The People’s Republic of China, in Asia, is the world’s most populous country, with a population of over 1.381 billion. China officially recognises 56 distinct ethnic groups, the largest of which are the Han Chinese, who constitute about 91.5% of the total population. The Han Chinese is the world’s largest single ethnic group. According to a 2010 census, ethnic minorities account for about 8.5% of the population of China. The main ethnic groups in China are Bai (1.9 million), Buyei (2.8 million), Dai (1.2 million) Dong (2.8 million), Hani (1.6 million), Hui (10.5 million), Kazakh (1.4 million), Korean (1.8 million), Li (1.4 million), Manchu (10.3 million), Miao (9.4 million), Mongol (5.9 million), Tibetan (6.2 million), Tujia (8.3 million), Uyghur (11.5 million), Yao (2.7 million), Yi (8.7 million), and Zhuang (16.9 million).
Due to this very diverse ethnic mix and China’s long history, I am certainly not able to give a comprehensive overview of the different types of clothing used traditionally in this vast country. Consequently, as I have only one Chinese doll, I will just give a very short description here with a couple of pictures to show the great variety within the Han Chinese traditions. If and when I get dolls from the other ethnicities or more Han Chinese dolls I will deal with each of them specifically.
China has a history which covers virtually 5,000 years, from the Bronze Age into the 20th century. Many different types of materials [e.g. silk (first made in China), hemp, or cotton] and superb technical skills [weaving, dyeing, embroidery, and other textile arts] have been developed and used. Traditional Chinese clothing is broadly referred to as hanfu. Depending on one’s status in society, each social class had a different sense of fashion.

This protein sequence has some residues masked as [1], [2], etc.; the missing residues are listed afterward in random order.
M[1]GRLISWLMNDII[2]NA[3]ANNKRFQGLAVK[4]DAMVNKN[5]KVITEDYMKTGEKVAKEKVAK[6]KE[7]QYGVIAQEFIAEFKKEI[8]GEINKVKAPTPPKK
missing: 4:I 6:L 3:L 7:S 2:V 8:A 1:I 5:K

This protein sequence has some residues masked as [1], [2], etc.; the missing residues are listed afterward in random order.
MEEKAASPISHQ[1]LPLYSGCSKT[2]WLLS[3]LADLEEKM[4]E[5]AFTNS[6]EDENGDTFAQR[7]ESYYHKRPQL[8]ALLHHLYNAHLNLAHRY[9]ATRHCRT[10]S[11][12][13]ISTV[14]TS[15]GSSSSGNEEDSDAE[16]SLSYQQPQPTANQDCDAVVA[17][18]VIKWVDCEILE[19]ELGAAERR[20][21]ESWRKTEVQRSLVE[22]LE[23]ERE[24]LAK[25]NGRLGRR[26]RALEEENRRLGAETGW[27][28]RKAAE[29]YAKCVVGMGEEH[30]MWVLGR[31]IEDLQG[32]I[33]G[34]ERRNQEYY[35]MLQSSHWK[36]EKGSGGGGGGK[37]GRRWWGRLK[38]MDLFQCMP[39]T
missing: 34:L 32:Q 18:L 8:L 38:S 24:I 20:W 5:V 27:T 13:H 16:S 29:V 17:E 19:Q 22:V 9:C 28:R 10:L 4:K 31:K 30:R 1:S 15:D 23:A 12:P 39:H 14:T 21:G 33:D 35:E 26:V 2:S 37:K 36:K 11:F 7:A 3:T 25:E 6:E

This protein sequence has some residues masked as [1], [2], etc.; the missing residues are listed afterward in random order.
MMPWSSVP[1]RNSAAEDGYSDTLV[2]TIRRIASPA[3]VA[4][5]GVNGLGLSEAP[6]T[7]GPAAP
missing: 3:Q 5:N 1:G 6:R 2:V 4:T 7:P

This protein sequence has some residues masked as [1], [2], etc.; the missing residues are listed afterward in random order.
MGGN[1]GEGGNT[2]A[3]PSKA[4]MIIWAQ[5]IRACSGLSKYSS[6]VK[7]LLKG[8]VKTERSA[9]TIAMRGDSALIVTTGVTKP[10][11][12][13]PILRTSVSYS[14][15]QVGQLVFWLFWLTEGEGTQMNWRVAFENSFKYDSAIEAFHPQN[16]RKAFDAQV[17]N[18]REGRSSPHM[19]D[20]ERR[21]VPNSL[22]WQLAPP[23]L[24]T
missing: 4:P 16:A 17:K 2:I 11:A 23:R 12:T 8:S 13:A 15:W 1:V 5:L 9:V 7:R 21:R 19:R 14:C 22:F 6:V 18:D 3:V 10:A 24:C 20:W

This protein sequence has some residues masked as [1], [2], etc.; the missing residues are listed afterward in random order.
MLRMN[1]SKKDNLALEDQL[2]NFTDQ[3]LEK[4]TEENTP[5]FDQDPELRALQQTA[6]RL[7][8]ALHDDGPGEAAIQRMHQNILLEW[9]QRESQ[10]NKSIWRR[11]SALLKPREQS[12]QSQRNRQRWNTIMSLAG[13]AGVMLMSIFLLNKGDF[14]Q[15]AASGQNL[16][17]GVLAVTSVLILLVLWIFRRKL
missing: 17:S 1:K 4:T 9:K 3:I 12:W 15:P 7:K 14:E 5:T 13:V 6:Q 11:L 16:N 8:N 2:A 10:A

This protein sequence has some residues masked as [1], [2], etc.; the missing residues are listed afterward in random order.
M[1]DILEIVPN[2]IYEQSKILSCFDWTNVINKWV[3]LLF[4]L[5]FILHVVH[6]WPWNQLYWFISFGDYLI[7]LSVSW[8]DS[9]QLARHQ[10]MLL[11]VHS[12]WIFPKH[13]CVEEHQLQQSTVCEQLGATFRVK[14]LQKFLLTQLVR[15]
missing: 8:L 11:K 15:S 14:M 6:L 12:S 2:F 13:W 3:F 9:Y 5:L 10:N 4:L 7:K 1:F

The Chinese Revolution of 1911, not only changed Chinese society radically but new styles arose to replace the clothing traditions that were considered no longer appropriate or were even violently rejected. Early in the People’s Republic, Mao Zedong inspired Chinese fashion with his own variant of the Zhongshan suit, which would be known in the West as the Mao suit. Around the Destruction of the “Four Olds” period in 1964, almost anything seen as part of Traditional Chinese culture would lead to problems with the Communist Red Guards.
By the time of the Cultural Revolution (1966 – 1976), the qipao (cheongsam) had been denounced as “feudal,” and the wearing of the blue Mao suit was nearly obligatory. In recent years, a renewed interest in traditional Chinese culture has led to a movement in China advocating for the revival of hanfu.
1) Clothing of various dynasties – http://66.media.tumblr.com/39902f81d40bc790196a6b3df4677942/tumblr_nvjvp4ud811uhyn2no2_1280.jpg
4) Retro is in – traditional men’s clothing – http://www.aliexpress.com/store/product/Traditional-Chinese-Men-Clothing-Simple-Retro-Autumn-Arrivals-Chinese-Garment-Tang-Suit-Style-Jacket-Cheongsam-Tops/1749435_32455937039.html